It quickly became violent. Tents inspired by the #Occupy movement were burned in the square. An endless stream of teargas was sprayed, and the riot cops have both lethal and “non lethal” weapons that they have used in full force.

Hundreds have been wounded, overcome with teargas, blinded, and struck in the face with rubber bullets. Still, they vow to resolutely remain in Tahrir Square until a resolution is reached.


Here we are at #OccupyWallStreet–we say that we are inspired by Tahrir Square, and that we are all a part of a global movement fighting for economic and social justice to replace our respective corrupt, powerfully entrenched systems of governance. However–silly as this way of making sense of information, and mentally mapping solidarity may seem–my Twitter feed is currently divided between those who are tweeting about Occupy Wall Street, and those who are tweeting the horrors in Tahrir Square. As of right now, Occupy Wall Street’s official Twitter and Facebook feeds have not mentioned Egypt, and there are no plans for even so much as a march, vigil, or moment of silence for those in Tahrir Square.

It is as if we want to remember an Egypt that is glorious, revolutionary, and free–the Egypt that Asmaa Mahfouz inspired and millions of Egyptians fought for, and is the apex of revolutionary uprisings as our modern world knows it. It is as if we refuse to acknowledge that lasting revolutions don’t happen in eighteen days, and that it is a long, exhaustive process of literally fighting, constant regrouping, and giving one another strength to continue to overthrow each and every occupying force. We could seriously learn from this, but would it thwart our idealism?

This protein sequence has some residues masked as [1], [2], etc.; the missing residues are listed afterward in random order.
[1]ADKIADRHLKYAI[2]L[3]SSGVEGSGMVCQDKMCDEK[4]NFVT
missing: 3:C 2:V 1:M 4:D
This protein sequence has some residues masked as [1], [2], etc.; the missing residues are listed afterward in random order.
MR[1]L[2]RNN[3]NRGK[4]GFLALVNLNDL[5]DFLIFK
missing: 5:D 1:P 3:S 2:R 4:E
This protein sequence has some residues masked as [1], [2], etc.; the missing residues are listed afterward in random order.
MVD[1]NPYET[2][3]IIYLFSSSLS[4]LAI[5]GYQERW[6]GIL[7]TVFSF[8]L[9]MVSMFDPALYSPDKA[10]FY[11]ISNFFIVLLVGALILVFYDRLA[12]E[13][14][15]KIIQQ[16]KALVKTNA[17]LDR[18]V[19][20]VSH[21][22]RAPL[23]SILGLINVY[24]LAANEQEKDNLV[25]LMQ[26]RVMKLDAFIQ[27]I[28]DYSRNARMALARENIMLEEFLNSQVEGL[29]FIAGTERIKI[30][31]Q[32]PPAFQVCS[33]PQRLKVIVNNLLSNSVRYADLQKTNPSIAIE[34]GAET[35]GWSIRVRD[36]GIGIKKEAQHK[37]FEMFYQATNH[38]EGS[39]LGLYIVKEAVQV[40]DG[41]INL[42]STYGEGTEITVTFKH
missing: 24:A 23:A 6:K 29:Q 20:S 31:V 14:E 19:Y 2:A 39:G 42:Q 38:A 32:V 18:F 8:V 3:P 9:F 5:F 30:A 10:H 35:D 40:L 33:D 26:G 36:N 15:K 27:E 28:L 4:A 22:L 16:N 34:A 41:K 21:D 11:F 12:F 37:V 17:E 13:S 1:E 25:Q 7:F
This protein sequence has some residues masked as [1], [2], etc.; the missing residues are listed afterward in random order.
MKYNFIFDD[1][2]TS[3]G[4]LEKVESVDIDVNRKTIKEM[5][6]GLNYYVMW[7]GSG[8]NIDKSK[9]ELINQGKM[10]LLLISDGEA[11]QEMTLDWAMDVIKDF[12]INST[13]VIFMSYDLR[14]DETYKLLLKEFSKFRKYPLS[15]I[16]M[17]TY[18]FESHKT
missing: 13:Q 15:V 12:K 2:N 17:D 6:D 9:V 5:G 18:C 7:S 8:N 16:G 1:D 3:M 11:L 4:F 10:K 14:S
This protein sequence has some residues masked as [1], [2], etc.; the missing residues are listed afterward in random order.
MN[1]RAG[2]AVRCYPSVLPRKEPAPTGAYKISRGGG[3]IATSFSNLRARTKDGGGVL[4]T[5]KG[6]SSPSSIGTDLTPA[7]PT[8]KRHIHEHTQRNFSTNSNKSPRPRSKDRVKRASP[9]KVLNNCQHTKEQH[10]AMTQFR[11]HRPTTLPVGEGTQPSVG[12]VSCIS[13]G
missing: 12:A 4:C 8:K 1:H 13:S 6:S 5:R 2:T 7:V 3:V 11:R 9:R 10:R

If we say that we are in global solidarity, we need to be in global solidarity. We need to acknowledge that the news is not always about us–though we have been empowered by our movement to no longer be in silence about our actual struggles that lurk under the facade of America. We need to send them all of the pizza–or shwarma and falafel or whatever else their hearts desire–that it is possible to send, as they have done to us. We need to discuss their struggle, reach across the world and show our endless admiration and solidarity.

We need to look at their protests with new eyes–after all, we live in a police state too, and though their violence far outstrips ours, the videos and photos of teargas and riot gear hit far too close to home for comfort. We need to take notes. We need to send our love. We need to resist–en masse.


A few months ago–long before #OccupyWallStreet–I went to a talk about the Egyptian Revolution with Ahmed Maher. One of the patronizing white men in the crowd (it’s my blog, and I can say what I want to) asked him, in an academic tone, “So, in Egypt are you looking to make a democracy as seen in America?”

Ahmed speaks scattered English, but he knew enough to laugh, knowingly smile, and say, “No, we would like to make one like in Egypt.”

Now we are all occupying, protesting, screaming at authorities demanding changes to our systems. So, let’s create democracy–something of and by both the Egyptian people and the American people, for our respective countries (horizontally organized, and based on consensus rather than imperial notions of what is and is not democracy), and let’s help each other as much as is humanly possible be in solidarity as we do it.